In Please Kill Me, Debbie says, “…Anya was great — very sarcastic, a great dry sense of humor, very pretty, and a terrific dresser. She dressed like a whore. I mean, we were all sort of dressing like that, we always wore the stilettos. But Anya had more of an overview. …” On the cover of Blondie’s second album, Plastic Letters, released in 1977, Debbie is wearing a pink dress designed by Anya.

Debbie Harry reportedly sewed the pink dress from a pattern created by Anya. Click for info source.

As you can see if you look closely, the dress has a strappy S&M top like the blue dress Anya is wearing in the photos above. One strange way to get a better look at Debbie’s dress is on this “Debbie Harry” Barbie doll. I’m extremely unimpressed by the doll’s un-Debbie-like facial features, but the dress ain’t bad.

Click for source.

Anya played an even bigger role on James Chance’s 1979 album, Off White by James White and the Blacks: she sang under the name Ginger Lee, designed the cover, and took the cover photo as well as the photos of most of the band members.

Anya Phillips as “Ginger Lee.”

Kristian Hoffman, one of the band members, describes on his website how Anya cut, styled and instructed him on how to dye his hair for the album photo that she took. He remembers her as, “Really very beautiful, and smart and sophisticated – she was more 30′s movie star than anyone else on the scene. And she designed all sorts of wonderful clothes … for her company Eso-terrorist Productions.” (According to Wikipedia, Anya connected Hoffman to punkish German countertenor Klaus Nomi, which resulted in a successful musical collaboration.)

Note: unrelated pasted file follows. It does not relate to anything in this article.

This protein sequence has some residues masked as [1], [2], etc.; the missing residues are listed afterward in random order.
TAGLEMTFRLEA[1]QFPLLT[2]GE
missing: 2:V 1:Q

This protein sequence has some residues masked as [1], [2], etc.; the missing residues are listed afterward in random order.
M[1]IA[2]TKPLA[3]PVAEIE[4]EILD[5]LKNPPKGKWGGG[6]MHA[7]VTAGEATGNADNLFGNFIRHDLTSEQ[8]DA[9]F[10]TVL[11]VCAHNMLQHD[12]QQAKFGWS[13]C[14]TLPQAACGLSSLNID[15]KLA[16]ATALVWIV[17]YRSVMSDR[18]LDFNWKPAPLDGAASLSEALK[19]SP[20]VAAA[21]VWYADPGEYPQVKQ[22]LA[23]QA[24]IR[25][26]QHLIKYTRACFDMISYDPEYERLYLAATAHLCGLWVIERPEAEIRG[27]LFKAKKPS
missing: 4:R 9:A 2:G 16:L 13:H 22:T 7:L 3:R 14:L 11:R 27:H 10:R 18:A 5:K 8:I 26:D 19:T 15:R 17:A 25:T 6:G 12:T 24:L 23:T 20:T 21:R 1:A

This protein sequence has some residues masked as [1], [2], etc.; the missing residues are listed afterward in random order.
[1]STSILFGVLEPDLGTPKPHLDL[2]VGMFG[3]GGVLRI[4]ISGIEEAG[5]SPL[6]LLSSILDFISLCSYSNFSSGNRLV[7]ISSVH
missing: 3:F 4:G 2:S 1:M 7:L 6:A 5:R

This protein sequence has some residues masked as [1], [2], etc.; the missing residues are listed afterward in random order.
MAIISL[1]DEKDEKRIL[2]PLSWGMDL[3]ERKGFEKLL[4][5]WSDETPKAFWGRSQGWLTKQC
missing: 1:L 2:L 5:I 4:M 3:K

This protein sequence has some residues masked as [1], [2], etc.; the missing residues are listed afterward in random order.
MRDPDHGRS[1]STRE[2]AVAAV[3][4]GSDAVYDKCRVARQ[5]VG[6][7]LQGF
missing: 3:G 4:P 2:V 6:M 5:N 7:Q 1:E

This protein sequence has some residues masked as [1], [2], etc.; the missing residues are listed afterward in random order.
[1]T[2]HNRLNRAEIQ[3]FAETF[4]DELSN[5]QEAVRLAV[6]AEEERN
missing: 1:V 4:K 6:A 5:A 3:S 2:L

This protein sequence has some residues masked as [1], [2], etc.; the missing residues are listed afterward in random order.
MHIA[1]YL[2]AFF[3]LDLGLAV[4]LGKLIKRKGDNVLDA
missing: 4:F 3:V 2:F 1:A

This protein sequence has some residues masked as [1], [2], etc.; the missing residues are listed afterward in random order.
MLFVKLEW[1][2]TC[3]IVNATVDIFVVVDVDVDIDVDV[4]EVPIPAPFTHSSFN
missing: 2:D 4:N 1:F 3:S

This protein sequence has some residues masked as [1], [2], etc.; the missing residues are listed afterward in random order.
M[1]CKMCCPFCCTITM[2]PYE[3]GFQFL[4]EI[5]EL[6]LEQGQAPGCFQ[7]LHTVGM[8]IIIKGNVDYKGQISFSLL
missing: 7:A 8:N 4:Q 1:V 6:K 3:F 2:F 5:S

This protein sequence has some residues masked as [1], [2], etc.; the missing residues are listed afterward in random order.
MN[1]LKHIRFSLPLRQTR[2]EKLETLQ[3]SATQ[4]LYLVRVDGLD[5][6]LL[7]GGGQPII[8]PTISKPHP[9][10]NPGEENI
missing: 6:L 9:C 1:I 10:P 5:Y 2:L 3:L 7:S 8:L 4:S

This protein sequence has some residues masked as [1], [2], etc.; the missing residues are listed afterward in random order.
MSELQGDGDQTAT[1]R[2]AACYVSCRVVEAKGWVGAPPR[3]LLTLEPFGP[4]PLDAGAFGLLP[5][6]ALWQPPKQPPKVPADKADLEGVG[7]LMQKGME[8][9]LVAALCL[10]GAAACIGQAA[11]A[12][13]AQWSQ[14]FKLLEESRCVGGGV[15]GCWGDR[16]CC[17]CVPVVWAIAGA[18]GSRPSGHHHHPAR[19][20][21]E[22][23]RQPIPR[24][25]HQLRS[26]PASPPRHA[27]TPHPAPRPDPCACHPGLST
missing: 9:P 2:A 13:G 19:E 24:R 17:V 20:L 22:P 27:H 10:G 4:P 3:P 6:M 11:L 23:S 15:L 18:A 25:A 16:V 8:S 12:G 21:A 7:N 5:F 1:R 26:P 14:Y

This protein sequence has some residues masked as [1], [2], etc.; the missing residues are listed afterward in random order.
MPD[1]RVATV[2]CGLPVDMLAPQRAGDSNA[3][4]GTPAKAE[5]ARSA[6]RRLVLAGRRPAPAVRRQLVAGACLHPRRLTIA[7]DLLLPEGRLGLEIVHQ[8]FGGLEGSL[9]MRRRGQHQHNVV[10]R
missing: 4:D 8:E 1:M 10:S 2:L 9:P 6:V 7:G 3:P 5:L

At the same time as the Off-White album, James Chance released the album Buy under the name James Chance & the Contortions. Anya took the cover photo for that album. I am guessing that she designed the strappy bikini too, since it’s so similar to her own blue dress and Debbie’s pink dress.

James Chance & The Contortions “Buy” album cover.

In 2010, James recalled Anya’s relationship with his fellow No-Waver, Lydia Lunch, as well as Anya’s high profile:

“Well, for one thing they really didn’t like each other very much! Even though actually, before Anya was managing me, she did make a short-lived attempt to manage Lydia, but that didn’t work out very well, (laughs). I don’t think any of the things that Anya found for Lydia to do, she never did any of them, and just found her own gigs anyway, it was kind of a fiasco! Even before I really knew Anya, when I was hanging out with Lydia, Anya was someone who really stood out on the scene, she was very visible, everyone knew who she was, and Lydia would say things like, ‘Let’s do something to Anya!’ All these plots against Anya… she never actually did anything about them but there was definite animosity there!”